A wide variety of bond choices exist. With over a million municipal bond issues outstanding, you can find bonds with all kinds of different characteristics.

Muni bonds typically have high credit ratings. Municipal bond defaults are rare, but they do occur. Make sure to review the credit quality carefully before investing. About half of all muni bonds are insured, but with downgrades to the credit ratings of many of the bond insurers, it is important to look at the underlying rating of the bond issue itself. You may want to stick with investment-grade ratings, which is an indication that the issuer is considered financially stable and unlikely to default.

Some disadvantages of municipal bonds include:

Muni bonds are not appropriate for all types of portfolios. Munis should not be considered for individual retirement accounts (IRAs), 401(k) plans, or other tax-advantaged plans. Since municipal bond interest is already exempt from federal income taxes, you gain no further benefit by placing the bond inside a tax-advantaged vehicle. In fact, the interest income will ultimately be subject to ordinary income taxes when withdrawn.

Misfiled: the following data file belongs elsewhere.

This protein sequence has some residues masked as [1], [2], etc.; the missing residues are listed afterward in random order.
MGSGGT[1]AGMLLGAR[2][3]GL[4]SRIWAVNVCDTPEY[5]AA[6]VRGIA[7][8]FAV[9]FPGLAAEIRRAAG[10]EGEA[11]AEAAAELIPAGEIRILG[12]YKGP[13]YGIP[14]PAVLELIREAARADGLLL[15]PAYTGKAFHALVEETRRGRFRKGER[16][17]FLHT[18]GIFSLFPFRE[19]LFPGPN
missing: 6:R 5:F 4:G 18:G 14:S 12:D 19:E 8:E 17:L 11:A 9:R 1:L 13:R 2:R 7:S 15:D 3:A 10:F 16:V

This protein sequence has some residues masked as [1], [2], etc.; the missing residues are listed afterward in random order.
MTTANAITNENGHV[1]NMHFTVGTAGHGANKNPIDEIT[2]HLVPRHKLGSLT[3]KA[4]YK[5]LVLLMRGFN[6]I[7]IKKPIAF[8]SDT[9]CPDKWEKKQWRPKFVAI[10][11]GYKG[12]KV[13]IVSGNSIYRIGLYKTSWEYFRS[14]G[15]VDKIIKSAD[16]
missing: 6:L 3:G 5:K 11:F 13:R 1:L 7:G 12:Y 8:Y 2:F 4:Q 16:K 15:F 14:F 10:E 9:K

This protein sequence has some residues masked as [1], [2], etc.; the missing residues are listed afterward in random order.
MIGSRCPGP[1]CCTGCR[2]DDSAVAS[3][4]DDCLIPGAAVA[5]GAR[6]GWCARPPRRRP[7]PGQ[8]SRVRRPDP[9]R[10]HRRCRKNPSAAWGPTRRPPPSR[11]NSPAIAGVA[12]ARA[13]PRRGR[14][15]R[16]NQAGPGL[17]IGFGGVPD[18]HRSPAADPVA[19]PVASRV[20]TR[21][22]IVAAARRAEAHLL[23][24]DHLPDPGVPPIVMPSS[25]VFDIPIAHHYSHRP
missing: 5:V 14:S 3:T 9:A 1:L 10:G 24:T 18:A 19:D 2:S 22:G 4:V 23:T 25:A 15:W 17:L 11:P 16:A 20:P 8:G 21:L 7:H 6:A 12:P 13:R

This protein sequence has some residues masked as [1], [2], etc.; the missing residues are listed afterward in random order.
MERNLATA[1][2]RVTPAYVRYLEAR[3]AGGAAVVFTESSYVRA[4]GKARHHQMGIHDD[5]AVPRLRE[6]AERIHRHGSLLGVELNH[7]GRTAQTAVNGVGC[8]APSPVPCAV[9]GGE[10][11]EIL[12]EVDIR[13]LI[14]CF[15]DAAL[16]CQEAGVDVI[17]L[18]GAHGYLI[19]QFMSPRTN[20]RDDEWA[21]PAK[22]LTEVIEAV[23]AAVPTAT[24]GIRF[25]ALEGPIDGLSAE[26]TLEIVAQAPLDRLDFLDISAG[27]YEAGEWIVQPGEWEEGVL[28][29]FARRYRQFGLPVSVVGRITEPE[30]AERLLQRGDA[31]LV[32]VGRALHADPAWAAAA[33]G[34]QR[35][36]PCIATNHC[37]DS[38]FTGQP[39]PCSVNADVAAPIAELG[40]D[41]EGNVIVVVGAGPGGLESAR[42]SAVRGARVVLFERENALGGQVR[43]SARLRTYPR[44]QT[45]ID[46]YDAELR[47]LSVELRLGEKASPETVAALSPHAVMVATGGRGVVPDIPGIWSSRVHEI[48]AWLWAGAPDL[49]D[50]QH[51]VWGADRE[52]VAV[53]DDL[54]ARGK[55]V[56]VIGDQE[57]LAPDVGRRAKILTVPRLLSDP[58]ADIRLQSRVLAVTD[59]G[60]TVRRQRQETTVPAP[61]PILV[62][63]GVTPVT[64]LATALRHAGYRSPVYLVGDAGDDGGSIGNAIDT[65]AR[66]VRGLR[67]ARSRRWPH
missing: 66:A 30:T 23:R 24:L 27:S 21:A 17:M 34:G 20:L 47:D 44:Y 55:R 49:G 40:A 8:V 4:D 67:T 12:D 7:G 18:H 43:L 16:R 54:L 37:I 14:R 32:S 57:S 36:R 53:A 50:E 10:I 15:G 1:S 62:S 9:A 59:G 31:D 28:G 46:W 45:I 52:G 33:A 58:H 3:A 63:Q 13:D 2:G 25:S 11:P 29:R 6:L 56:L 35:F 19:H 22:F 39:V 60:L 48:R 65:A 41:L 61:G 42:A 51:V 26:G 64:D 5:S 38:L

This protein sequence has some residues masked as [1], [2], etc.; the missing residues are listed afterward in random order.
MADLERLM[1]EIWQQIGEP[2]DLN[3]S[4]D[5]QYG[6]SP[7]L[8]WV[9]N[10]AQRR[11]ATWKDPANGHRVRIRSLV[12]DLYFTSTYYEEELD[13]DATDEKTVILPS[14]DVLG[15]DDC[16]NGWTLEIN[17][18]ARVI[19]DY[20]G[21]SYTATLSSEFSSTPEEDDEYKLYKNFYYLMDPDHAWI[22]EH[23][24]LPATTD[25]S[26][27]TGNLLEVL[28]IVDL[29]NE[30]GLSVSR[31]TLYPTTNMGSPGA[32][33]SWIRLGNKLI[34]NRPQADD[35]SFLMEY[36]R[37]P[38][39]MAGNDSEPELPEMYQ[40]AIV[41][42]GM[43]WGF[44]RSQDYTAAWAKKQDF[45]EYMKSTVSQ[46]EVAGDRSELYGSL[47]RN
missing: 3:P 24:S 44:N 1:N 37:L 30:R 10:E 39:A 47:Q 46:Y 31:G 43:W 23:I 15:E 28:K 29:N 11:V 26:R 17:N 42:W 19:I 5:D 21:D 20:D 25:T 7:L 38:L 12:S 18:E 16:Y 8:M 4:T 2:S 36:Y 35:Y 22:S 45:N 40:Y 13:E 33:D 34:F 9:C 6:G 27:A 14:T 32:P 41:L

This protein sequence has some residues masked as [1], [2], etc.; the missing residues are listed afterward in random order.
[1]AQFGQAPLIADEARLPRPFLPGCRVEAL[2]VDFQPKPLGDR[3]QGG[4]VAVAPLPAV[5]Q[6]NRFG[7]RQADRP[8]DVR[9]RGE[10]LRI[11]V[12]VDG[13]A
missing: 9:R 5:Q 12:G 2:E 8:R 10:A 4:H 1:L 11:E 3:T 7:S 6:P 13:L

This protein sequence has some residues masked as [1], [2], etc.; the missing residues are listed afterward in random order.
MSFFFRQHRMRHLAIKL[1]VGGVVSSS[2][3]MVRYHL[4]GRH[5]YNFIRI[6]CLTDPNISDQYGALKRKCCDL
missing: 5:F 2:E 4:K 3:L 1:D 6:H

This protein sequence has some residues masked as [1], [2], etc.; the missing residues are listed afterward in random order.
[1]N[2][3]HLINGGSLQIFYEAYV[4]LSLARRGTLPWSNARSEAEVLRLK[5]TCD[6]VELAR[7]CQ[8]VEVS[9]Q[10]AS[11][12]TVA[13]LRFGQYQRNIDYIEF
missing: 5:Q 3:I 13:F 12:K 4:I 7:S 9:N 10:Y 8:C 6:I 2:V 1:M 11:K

Municipal bonds are callable. Most muni bond issues have call provisions, which allow the issuer to redeem the bonds before maturity. The exact provisions, however, can differ significantly between bonds, so carefully review the provisions before purchasing a bond. While you can't prevent an issuer from exercising a call provision, you can purchase bonds with call provisions most favorable to you.

Muni bonds are still subject to some taxes. While interest income is typically exempt from federal income taxes, selling a bond before maturity for a profit will result in a taxable gain. Also, some bonds pay interest income subject to the alternative minimum tax (AMT). State and local taxes must also be considered if the bond is not issued in the state of your residence.